What kind of yarn are you?
You are Mohair.You are a warm and fuzzy type who works well with others, doing your share without being too weighty. You can be stubborn and absolutely refuse to change your position once it is set, but that's okay since you are good at covering up your mistakes.
Take this quiz!
Make A Quiz
Saturday, April 01, 2006
I cast on a new pair of socks yesterday morning using some KnitPicks Dancing from my stash. Now that warmer weather is finally coming I figure its a good time to try knitting a pair of cotton socks. I'm not following a pattern per se, but I'm going for a simple little anklet. I haven't worked with elastic yarn before, but I'm trying to not stretch it as I knit. I kept to the size 1 needles and 64 sts that worked for my Regia socks. So far I've worked 6 rows of 2x2 ribbing & 10 rows of St st. I'm halfway through an eye of partridge heel over 30 sts and it looks pretty good.
Knitting new socks is a good thing, but somehow I was still kinda bored. Maybe I should blame the weather. It was rainy and icky yesterday and my body was super achy, due in part to excessive gardening/yard work activities this week. When I feel really bad I like to make little visits to the Knit n Purl. I have this shawl pattern I want to make, but I needed a size 5 Addi to do it. I didn't have one so I had good excuse to visit the KnP, right? I booped on over and picked up the needles, but then I remembered that I wanted to check out another shawl pattern to go with the new blue Alpaca Cloud in my yarn basket. You know, that luciously soft, yummy new yarn that just arrived in the mail the other day and has been calling my name ever since, that yarn that wants to be a shawl but doesn't know which shawl to be. Yup, that's the stuff! At first I thought I would just knit another FBS with it, but then I would have 2 identical shawls except one would be pink and the other blue. Nah, that would be boring! I don't want to be bored or boring so I can't do another FBS. I had looked at another Evelyn Clark design before, the Leaf Lace Shawl, and liked it. It's worked in a similar manner to Kiri & FBS, which I like, but it would still be a bit different too. This is good, very good. I bought the pattern and went home feeling better already. Yarn shops are wonderful "medicine."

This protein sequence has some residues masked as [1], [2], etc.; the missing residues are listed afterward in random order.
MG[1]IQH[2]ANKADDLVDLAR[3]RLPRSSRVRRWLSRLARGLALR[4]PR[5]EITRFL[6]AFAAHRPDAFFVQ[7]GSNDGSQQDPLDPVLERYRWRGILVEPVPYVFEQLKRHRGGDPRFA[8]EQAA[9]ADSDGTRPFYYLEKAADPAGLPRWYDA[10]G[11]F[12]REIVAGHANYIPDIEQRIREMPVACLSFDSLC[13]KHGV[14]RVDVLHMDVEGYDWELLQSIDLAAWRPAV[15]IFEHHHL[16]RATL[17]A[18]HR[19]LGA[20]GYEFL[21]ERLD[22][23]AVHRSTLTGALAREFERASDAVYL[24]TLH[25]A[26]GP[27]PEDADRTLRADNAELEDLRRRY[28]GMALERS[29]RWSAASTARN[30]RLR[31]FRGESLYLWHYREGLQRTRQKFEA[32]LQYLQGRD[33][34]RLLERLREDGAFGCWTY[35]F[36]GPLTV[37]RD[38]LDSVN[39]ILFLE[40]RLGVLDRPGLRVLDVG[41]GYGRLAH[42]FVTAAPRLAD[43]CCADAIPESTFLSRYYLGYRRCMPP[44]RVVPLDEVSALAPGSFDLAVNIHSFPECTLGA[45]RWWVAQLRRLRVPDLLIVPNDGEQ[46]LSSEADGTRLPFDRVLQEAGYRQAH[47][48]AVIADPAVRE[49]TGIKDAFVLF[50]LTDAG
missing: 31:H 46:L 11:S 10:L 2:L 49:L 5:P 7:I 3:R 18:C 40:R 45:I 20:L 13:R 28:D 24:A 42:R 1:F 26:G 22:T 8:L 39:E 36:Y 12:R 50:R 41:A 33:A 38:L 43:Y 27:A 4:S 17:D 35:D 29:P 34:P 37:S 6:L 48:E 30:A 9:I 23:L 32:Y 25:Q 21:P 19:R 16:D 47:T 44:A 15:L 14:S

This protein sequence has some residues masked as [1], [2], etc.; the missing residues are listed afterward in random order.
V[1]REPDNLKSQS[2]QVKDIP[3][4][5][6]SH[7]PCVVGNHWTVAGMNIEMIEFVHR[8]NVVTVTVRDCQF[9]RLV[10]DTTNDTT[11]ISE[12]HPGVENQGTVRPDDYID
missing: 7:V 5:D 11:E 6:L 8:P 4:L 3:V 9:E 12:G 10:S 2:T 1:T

I cast on last night. I'm getting good at Evelyn's provisional cast-on, garter strip start--this one looks much better than the one I knit for Kiri. I chose to work with a double strand of the alpaca cloud as I did for the FBS. I really like the weight double-stranded and let's face it, at a fingering weight it won't take forever to knit. By bedtime I had the 1st chart plus 2 repeats done with ease. I did give in and place a lifeline at the end of the 1st chart. It's a good habit to get into and it will make it easier for me to count the repeats afterwards. The small shawl calls for 12 repeats, but this time I think I'll knit as many repeats as I have yarn for. I did 12 on the FBS, but maybe I'll do14 this time. Maybe that is unless I get so *bored* I can't stand to knit another repeat. LOL!